The man who saves turtles

04 April 2011 | News story

Dr Nicolas Pilcher - Malaysia

Nick saves sea turtles. In a nutshell that’s what he does. But he has to look far beyond their nesting grounds to make it work.

Nick has a PhD in turtle biology, but he says it did not prepare him for the real-world challenges of turtle conservation.

“Knowing their biology may be one thing, but working with communities, fishermen and industry to make conservation happen is a whole different story,” he says. 

After an early career in Saudi Arabia, Malaysia and Palau as a marine biologist, Nick settled down in north Borneo and established his own non-governmental organization, the Marine Research Foundation (MRF), a non-profit entity geared to saving marine life across various countries and facing differing threats. MRF, an IUCN Member, now serves as a base from which Nick addresses turtle conservation at various levels, and with an ever-growing diversity of people.

Thank the turtles!

In Papua New Guinea Nick has brought together seven communities who all share one special thing in common: their beaches are nesting grounds for the Critically Endangered leatherback sea turtle. This community-based conservation project employs villagers to serve as rangers and protect the turtles, their eggs and their hatchlings.

But conservation in Papua New Guinea is tricky because natural resources are owned by the people and reaching consensus about conservation issues is a massive challenge. One of the greatest problems was that there were not enough ranger jobs to satisfy everyone in each village and the benefits of conserving turtles, rather than eating them, were not being felt by the entire community.

To overcome this problem, Nick provides a fixed lump sum ‘grant’ to each community to be used for village development or ‘legacy projects’ as he calls them, so that everyone benefits from having turtles around. These small projects range from repairing school roofs, organizing new church furniture, to the expansion of the fresh water system. And even if one does not get to be a ranger each season, at least there are benefits which all can enjoy.

Nick tells the communities to thank the turtles – and not the project – each time they pass by the new elementary school building, for it is they who bring them benefits. Judging by the continued involvement of all of the communities six years on, it appears to be a winning formula.

No head-butting with business

In India, Nick worked with the industry to get it right. Not more than 15km away from a proposed site for the development of a large port was a beach where hundreds of thousands of turtles nest in a wonderful natural phenomenon called an arribada.

But the Port needed to dredge a long channel for the ships to navigate safely, and lights were a concern as they could disturb nesting females and disorient the emerging hatchlings. Nick developed a plan with the Port authorities and the help of many IUCN Marine Turtle Specialist Group members (of which he, incidentally, is Co-Chair) to devise strategies to counter these potential threats. These were developed at an initial stage of port development, and so they did not cost the Port any major financial or time losses.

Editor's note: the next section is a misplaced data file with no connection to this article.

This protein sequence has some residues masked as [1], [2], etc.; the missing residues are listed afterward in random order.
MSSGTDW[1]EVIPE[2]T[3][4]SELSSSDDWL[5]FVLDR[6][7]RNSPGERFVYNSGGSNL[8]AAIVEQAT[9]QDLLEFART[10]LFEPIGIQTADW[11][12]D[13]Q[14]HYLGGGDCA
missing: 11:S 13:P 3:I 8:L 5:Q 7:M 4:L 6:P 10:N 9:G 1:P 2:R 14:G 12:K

Nick and his team developed ways to stop the dredgers from ever sucking up any turtles, and designed a lighting scheme to overcome the concerns over light pollution. They even helped the port develop a world-class environmental management plan to address all kinds of other concerns and risks, so that the surrounding ecosystems upon which the local villagers depend are well protected long into the future.

“Working with industry, rather than against them, and understanding that although industries have their own needs, much of what is needed for conservation can often be built into their plans, is a much more practical approach to conservation than continually butting heads with them,” says Nick. 

The fisherman's friend

In Malaysia, Nick helps fishermen keep turtles out of their nets. Shrimp trawlers often fish in areas where turtles feed, and the turtles drown accidentally in the nets. But the use of a simple metal grid and an escape flap called a Turtle Excluder Device can save the turtles and allow the fishers to continue to earn a living.

But convincing a fisherman to put a hole in his net for turtles to escape is not easy, as he fears he will also lose his catch. So Nick spends many days at sea with them, and shows them how to use the devices correctly, and showing that he is also concerned that they don’t lose any of their catch. Sitting on the back of a boat fixing nets and sewing in the grids makes Nick part of the fishing community, and allows him to gain their trust. Today this project is gaining momentum and spreading wings to Pakistan and even India.

The list of projects Nick has been involved with is long and the list of problems he has helped to solve – even longer. But he says that it is all worth it:

“I look back on the projects I have been lucky to help with, and think of all the wonderful people that are now part of the solution when once they were the cause of the problem, and I am convinced we have to be optimistic. I certainly am!” 

Nick can be contacted at npilcher@mrf-asia.org
 


Cambodia